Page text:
The Lake Wales Museum permanent historical exhibits are all self-guided, and display artifacts, images and documents about the the natural history of the Lake Wales Ridge beginning with Florida’s native people to the development of Lake Wales’ railroad, industry and residents of the 20 century. Guests may visit our newly restored 1926 Seaboard Air Line Railroad caboose, the 1916 Pullman passenger car and 1944 US Army locomotive engine. Three additional historic buildings are included on the property – a 1920 office bungalow originally the site of the Lake Wales Women’s Club, first library and later the chamber of commerce; the original 1919 frame vernacular Seaboard Airline Railroad Station; and, an early 20 century craftsman style bungalow house.
September 18 – November 24, 2018
Patios, Pools, & the Invention of the American Backyard
The suburban backyard is an American original—an invention so familiar it hardly seems invented at all. This exciting traveling exhibit explores the mid-century backyard from the rise of the suburbs and tract houses, to the beauty of postwar garden design, and the birth of the environmental movement. Filled with vintage photographs, historic drawings, and fun period advertisements, the exhibition reveals how these spaces became such an integral part of American popular culture. Presented by the Smithsonian Institution Traveling Exhibition Service and the Smithsonian Gardens’ Archive of American Gardens. Free to the public.
December 4, 2018 – February 16, 2019
Mountain Lake: A Look Inside Building a Legacy
The Lake Wales Museum presents a historical exhibit about the story of Mountain Lake Estates, one of the oldest private golf and estate communities in the country, located in Lake Wales, Florida. This exhibit will feature stories, photographs, original illustrations, maps, and memorabilia about how the community of Mountain Lake has greatly contributed to the historic preservation, economic development and social causes of the small town of Lake Wales, Florida. Highlights will include displays of more than a century of Mediterranean-style architectural designs, the development of the citrus industry, and building the first hospital. Free to the public.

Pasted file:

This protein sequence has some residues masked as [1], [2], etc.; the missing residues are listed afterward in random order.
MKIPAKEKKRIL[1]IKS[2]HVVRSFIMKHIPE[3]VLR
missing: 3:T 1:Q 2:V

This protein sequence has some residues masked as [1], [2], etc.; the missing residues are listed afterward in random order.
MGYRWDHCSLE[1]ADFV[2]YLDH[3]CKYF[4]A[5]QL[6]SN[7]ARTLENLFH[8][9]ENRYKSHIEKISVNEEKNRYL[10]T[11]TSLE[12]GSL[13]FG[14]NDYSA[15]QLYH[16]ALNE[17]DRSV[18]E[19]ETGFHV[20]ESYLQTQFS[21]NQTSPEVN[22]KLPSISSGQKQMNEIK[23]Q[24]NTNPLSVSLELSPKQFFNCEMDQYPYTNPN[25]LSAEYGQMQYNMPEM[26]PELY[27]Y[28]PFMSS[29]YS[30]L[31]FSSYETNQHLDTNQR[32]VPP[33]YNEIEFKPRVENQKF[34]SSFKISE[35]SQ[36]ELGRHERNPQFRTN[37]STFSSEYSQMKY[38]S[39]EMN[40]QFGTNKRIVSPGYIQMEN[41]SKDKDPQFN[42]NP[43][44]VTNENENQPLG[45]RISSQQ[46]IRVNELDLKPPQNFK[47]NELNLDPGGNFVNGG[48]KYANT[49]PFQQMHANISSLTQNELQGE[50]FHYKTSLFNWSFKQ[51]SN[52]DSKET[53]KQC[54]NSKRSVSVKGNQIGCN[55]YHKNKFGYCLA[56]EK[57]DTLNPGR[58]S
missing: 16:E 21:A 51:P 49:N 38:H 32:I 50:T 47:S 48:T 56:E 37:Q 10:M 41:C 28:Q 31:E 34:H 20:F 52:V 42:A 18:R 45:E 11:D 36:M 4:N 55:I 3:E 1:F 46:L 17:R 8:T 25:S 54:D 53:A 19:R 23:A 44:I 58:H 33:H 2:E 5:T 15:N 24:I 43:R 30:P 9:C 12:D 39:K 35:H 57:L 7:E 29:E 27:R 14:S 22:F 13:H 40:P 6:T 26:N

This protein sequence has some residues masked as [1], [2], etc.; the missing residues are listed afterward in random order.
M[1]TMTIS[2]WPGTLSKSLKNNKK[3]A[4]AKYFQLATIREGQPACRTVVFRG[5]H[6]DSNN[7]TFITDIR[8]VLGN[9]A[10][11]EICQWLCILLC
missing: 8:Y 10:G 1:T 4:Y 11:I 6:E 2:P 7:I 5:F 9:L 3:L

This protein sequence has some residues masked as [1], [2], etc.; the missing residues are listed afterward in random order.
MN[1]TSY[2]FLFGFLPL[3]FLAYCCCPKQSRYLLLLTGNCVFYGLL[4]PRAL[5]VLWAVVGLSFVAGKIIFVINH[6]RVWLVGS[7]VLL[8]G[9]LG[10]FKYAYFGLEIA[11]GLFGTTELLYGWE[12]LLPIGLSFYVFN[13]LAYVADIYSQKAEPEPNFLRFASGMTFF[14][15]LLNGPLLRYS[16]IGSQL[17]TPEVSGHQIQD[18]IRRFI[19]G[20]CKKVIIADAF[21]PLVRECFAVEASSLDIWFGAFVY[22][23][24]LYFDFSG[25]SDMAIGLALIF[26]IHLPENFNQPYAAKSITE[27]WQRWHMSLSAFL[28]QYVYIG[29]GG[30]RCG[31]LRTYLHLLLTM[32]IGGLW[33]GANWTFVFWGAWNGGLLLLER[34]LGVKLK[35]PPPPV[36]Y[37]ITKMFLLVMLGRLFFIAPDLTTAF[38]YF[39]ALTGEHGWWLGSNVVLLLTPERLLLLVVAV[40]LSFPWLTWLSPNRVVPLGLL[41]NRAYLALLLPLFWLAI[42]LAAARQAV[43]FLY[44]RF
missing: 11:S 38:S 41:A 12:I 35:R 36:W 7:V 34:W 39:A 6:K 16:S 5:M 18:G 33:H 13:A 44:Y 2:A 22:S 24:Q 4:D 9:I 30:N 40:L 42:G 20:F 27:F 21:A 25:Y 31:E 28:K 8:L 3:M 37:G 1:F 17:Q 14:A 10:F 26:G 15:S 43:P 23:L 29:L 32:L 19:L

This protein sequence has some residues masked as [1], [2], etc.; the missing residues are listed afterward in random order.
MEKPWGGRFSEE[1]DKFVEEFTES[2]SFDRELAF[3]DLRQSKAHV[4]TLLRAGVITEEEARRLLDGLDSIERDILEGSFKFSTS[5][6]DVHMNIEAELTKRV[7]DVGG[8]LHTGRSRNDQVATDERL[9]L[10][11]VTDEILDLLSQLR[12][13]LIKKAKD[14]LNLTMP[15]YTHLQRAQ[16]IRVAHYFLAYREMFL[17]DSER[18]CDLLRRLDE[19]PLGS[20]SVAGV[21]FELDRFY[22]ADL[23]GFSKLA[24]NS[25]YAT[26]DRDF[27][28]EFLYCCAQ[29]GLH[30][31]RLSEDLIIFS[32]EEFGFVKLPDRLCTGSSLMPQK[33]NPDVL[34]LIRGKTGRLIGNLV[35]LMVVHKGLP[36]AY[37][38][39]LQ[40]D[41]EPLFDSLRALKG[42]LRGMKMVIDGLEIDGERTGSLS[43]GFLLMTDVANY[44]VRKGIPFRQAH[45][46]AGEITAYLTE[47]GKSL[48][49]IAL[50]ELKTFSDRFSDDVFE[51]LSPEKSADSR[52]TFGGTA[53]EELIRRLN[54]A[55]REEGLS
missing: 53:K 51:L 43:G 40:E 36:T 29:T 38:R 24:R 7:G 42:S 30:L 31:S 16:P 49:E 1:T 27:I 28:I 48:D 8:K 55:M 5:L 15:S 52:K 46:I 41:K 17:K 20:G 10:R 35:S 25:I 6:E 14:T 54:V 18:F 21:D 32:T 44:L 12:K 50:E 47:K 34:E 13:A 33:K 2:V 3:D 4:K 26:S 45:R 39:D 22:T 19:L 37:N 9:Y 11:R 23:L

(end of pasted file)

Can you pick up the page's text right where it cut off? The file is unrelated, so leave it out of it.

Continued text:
February 20 – March 20, 2019
“Freedom Riders” by The Gilder Lehrman Institute of American History
This exhibition was created in partnership with WGBH Boston / The American Experience, which developed a major television special of the same name to celebrate the 50th anniversary of this seminal moment in civil rights history. The self-proclaimed "Freedom Riders" challenged the habits of a racially segregated society by performing a disarmingly simple act—traveling together in small interracial groups, and sitting where they pleased on buses and trains. Demanding unrestricted access to terminal restaurants and waiting rooms, they were met with bitter racism, mob violence, and imprisonment along the way. But their courage and sacrifice over eight months in 1961 changed America forever.
March 26 – May 31, 2019
“Postcards and Perceptions: Florida Seminoles and Tourism” by The Ah-Ta-Thi-Ki Museum
Postcards serve as guideposts to the changes of early 20th century Florida history. Their simple, yet evocative imagery reveals the adaptive nature of the Seminole people. They reveal the complex pressures and adjustments Seminoles endured to assert their identity.
June 8 – August 24, 2019
“Building an Icon: Building Bok Tower Singing Carillon” by Bok Tower Gardens
Creating an Icon features information about the ways that people worked on the Singing Tower from Edward Bok’s initial vision to its design and construction. Photographs, infographics, bios, and details from the builder’s journals tell the story of the Tower, from the foundation to its crowning herons.
September 3 – October 12, 2019
“Bittersweet Harvest: The Bracero Program, 1942-1964” by The Smithsonian Institution Traveling Exhibition Service
This exhibit explores the little-known story of the Bracero Program, the largest guest worker program in U.S. history. Between 1942 and 1964, millions of Mexican men came to the U.S. on short-term labor contracts.